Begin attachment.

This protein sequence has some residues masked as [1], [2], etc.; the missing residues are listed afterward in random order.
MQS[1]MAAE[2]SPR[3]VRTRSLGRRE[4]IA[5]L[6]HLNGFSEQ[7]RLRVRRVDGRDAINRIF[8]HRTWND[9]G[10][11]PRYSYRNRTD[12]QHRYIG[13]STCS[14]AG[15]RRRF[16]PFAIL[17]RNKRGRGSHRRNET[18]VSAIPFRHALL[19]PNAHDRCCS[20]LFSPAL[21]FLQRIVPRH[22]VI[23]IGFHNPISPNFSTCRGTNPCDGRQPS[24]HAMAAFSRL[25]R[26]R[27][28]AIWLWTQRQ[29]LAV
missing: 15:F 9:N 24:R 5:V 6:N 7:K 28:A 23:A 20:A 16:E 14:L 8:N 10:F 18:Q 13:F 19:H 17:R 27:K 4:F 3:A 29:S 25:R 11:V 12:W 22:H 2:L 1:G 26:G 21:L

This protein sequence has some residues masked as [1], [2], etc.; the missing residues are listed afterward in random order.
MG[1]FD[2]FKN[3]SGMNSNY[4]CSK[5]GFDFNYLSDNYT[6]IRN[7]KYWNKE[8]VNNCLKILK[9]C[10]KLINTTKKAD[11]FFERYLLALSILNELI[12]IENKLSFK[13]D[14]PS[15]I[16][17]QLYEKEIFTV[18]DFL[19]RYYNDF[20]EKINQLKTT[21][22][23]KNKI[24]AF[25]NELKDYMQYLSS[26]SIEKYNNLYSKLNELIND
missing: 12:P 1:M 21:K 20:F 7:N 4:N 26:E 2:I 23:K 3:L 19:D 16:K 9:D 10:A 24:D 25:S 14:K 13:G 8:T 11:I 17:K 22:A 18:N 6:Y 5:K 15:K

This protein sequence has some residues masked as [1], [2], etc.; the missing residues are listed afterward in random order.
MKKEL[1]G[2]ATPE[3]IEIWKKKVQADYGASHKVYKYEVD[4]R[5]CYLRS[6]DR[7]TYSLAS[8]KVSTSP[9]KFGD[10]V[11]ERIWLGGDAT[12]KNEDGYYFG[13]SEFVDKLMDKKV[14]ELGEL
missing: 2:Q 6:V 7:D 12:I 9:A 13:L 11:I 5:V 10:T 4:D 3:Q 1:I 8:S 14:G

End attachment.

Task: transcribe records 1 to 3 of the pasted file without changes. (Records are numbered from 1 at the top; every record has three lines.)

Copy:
This protein sequence has some residues masked as [1], [2], etc.; the missing residues are listed afterward in random order.
MQS[1]MAAE[2]SPR[3]VRTRSLGRRE[4]IA[5]L[6]HLNGFSEQ[7]RLRVRRVDGRDAINRIF[8]HRTWND[9]G[10][11]PRYSYRNRTD[12]QHRYIG[13]STCS[14]AG[15]RRRF[16]PFAIL[17]RNKRGRGSHRRNET[18]VSAIPFRHALL[19]PNAHDRCCS[20]LFSPAL[21]FLQRIVPRH[22]VI[23]IGFHNPISPNFSTCRGTNPCDGRQPS[24]HAMAAFSRL[25]R[26]R[27][28]AIWLWTQRQ[29]LAV
missing: 15:F 9:N 24:R 5:V 6:N 7:K 28:A 23:A 20:A 16:E 14:L 8:N 10:F 18:Q 13:F 19:H 17:R 27:K 4:F 3:A 29:S 25:R 11:V 12:W 22:H 2:L 1:G 26:G 21:L

This protein sequence has some residues masked as [1], [2], etc.; the missing residues are listed afterward in random order.
MG[1]FD[2]FKN[3]SGMNSNY[4]CSK[5]GFDFNYLSDNYT[6]IRN[7]KYWNKE[8]VNNCLKILK[9]C[10]KLINTTKKAD[11]FFERYLLALSILNELI[12]IENKLSFK[13]D[14]PS[15]I[16][17]QLYEKEIFTV[18]DFL[19]RYYNDF[20]EKINQLKTT[21][22][23]KNKI[24]AF[25]NELKDYMQYLSS[26]SIEKYNNLYSKLNELIND
missing: 12:P 1:M 21:K 20:F 7:N 4:N 26:E 2:I 23:K 3:L 19:D 16:K 9:D 10:A 24:D 25:S 14:K 13:G 8:T 11:I 17:K 22:A 18:N 6:Y 5:K 15:K

This protein sequence has some residues masked as [1], [2], etc.; the missing residues are listed afterward in random order.
MKKEL[1]G[2]ATPE[3]IEIWKKKVQADYGASHKVYKYEVD[4]R[5]CYLRS[6]DR[7]TYSLAS[8]KVSTSP[9]KFGD[10]V[11]ERIWLGGDAT[12]KNEDGYYFG[13]SEFVDKLMDKKV[14]ELGEL
missing: 2:Q 6:V 7:D 12:I 9:A 13:L 11:I 5:V 10:T 4:D 3:Q 1:I 8:S 14:G